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Macy’s VM Exec Tells What It Took to Climb the Corporate Ladder

The long journey began at a Banana Republic mall store

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Macy’s VM Exec Tells What It Took to Climb the Corporate Ladder
Manny Urquizo

Being head of Macy’s visual and windows program has got to be one of the best jobs in the industry. How did you get here?

Often just by being in the right place at the right time. My first visual job was at a Banana Republic store in the Riverside Square Mall in Hackensack, N.J. When my store manager left for a new Bloomingdale’s store at Willowbrook Mall in Wayne, N.J., she encouraged me to apply for a visual job there. That’s how I became part of what was then the Federated family.

Big difference between visual at Banana Republic and Bloomingdale’s?

Yes, Banana had been very directive driven. I got a lot of corporate guidance working mostly with forms and some window mannequins. At Bloomingdale’s, I started as junior visual merchandiser in the men’s department, but I also shadowed some of the best stylists in the business. That was the first time I ever did a true fashion mannequin without having a book to pull from. I could be creative and inspired, make my own decisions.

Did you welcome that autonomy?

Absolutely, though I remember being really nervous when Jack Hruska visited the store! [Note: Hruska was Bloomingdale’s Executive VP of Creative Services before retiring in 2018.]

Macy’s VM Exec Tells What It Took to Climb the Corporate LadderGame-Changer
📷: Macy’s Inc., New York

And thus your Macy’s odyssey began. What was a memorable moment?

I was moved to the 59th Street flagship store in 2004. What a different animal that store was. My first day, they had been redoing the main level. When we were finished with the walk-through, they said, ‘You know how to do men’s forms, right? Here you go!’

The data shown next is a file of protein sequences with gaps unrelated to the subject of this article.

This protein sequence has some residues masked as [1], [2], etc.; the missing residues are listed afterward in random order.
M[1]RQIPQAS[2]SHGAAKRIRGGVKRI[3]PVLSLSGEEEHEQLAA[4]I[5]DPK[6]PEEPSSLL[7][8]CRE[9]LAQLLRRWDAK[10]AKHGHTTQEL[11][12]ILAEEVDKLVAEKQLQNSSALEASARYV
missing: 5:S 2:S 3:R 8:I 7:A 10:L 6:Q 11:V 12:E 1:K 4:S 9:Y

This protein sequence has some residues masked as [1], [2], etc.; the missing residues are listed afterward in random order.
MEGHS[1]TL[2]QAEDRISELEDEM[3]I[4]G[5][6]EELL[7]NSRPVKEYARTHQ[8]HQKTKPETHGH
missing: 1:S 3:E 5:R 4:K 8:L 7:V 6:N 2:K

Covid changed everything, didn’t it?

Yes, for retail and for me. My move to Macy’s corporate in November 2020 came during the pandemic. The whole process – from job interview to meeting my new team – was done through video. Those first holiday windows had a ‘thank you’ theme: thank you to first responders, to New Yorkers and to our customers.

My own first true holiday windows were based on a character called Tiptoe the Reindeer, who debuted at the Thanksgiving Day parade. She’s scared of flying. In a way, that was a perfect theme for Covid: Everyone was wondering if they could still fly. We’d all been isolating at home for so long.

Seeing the excitement and energy, on the sidewalks and in the stores, was so uplifting for me. The industry talks now about ‘store experience.’ That was the true definition of the store ‘experience.’

Talk about working without a net. Where could you go from there?

To achieve higher management-level positions, I was encouraged to work in the branches. The new Chevy Chase Bloomingdale’s store in Maryland was my first store opening as a senior executive. It was also part of a new company initiative to have both visual and merchandising report to the visual manager. So I learned a lot about the store planning part of the business, work flow, space planning, scheduling, fixtures, coordinating merchants and in-store teams.

Great experience?

Yes, I became part of the senior team. But I had now been away from New York for five or six years. So when the VM job opened up at 59th Street, I grabbed it even though it was a lateral move for me. I just loved being back in New York, at the flagship store. I felt like I had come back home.

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